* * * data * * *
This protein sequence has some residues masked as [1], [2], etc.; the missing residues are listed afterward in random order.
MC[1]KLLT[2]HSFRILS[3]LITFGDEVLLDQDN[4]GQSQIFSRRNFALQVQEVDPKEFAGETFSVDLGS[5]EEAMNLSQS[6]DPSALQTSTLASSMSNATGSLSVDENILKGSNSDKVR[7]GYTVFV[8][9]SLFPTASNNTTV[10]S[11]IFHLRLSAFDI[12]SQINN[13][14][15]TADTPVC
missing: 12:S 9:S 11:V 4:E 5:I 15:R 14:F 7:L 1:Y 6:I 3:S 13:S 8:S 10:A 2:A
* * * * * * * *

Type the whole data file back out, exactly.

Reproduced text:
This protein sequence has some residues masked as [1], [2], etc.; the missing residues are listed afterward in random order.
MC[1]KLLT[2]HSFRILS[3]LITFGDEVLLDQDN[4]GQSQIFSRRNFALQVQEVDPKEFAGETFSVDLGS[5]EEAMNLSQS[6]DPSALQTSTLASSMSNATGSLSVDENILKGSNSDKVR[7]GYTVFV[8][9]SLFPTASNNTTV[10]S[11]IFHLRLSAFDI[12]SQINN[13][14][15]TADTPVC
missing: 12:S 9:S 11:V 4:E 5:I 15:R 14:F 7:L 1:Y 6:I 3:S 13:S 8:S 10:A 2:A